People conveniently forget or are simply don't know that using an unprotected wireless network and unprotected connection to servers to transmit passwords is tantamount to shouting it out as loud as you can to the street.

      Should you hear someone shouting his password while traveling down the street, you'd correctly think that this is silly behavior. If you were to record street sounds as you travel along for some purpose and happen to record the shout, would you do anything special to help that person keep his password safe? Most people will do nothing.

      People should start using a password on their wireless network.
      People should stop sending passwords in the clear over any communication channel.
      • 4 Years Ago
      Google should be held to this.
      "O, lets take streetView pictures, great. Even better, lets break into wireless networks while we're at it simply because we can". Unbelievable.
        • 4 Years Ago
        You don't know what you're talking about. There's a reason behind the packet sniffing. A company this large and this reliable on public perception definitely wouldn't do something like this on purpose.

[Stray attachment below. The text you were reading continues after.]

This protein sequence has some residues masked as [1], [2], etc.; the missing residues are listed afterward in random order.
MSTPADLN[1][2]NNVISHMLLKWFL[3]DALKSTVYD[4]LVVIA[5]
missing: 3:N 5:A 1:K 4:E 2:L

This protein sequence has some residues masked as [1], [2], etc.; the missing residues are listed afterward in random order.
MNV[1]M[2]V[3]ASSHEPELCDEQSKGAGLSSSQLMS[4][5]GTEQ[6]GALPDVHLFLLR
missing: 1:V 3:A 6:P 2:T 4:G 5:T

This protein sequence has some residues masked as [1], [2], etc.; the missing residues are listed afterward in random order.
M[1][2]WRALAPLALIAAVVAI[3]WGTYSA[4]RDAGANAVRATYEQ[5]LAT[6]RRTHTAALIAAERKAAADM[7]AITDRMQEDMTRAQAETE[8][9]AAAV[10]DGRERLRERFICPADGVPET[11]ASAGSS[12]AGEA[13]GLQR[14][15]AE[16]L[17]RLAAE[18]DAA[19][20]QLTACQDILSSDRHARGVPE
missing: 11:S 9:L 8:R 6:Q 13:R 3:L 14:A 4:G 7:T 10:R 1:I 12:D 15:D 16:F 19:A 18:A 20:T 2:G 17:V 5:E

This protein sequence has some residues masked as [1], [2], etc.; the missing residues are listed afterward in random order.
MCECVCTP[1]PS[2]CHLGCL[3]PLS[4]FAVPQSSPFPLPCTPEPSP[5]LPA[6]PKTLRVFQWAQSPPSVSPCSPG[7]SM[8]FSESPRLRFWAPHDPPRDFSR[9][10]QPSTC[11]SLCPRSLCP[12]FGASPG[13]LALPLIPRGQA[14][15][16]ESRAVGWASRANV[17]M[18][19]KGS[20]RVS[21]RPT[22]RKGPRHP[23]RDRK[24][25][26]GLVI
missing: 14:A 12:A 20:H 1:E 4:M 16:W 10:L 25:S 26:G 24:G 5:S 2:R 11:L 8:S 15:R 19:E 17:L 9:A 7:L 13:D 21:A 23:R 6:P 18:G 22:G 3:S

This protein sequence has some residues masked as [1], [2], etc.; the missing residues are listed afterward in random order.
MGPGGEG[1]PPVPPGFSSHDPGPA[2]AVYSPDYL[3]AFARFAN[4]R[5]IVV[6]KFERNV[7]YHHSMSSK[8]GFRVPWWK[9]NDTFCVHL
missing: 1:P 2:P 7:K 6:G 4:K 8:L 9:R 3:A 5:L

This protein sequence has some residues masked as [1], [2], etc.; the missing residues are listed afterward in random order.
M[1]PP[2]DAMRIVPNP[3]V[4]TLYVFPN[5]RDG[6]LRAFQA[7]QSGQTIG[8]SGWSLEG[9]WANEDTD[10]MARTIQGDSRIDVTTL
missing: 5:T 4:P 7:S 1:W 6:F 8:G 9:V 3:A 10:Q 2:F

Now I want you to tell me something. What exactly is Google going to do with your password? Go buy a TV on Amazon? Steal all the money out of your bank account? Sell the password? Storage of information costs money. I'm not going to spend money just for the hell of it.
      • 4 Years Ago
      And this is on Autoblog why, exactly? Just because a car was involved? Shouldn't AB cover bank robberies and drug deals too if a getaway card was used? Sigh...

      As to the specifics, its obvious that whoever was writing the summary hasn't had much experience with computer security.

      Think of it this way: Google was going from place to place recording sounds in order to facilitate a "where am I?" service based on what your celphone was hearing, using only sounds available when driving down public streets. When they passed through some neighborhoods they heard people yelling the passwords to their safes out loud. When they realized this, they stopped what they were doing and alerted the authorities to help them delete the tapes.

      Still scary to you?

      Still think they could somehow have listened to the "noise" while not recording the safe combinations (without first listening to them)?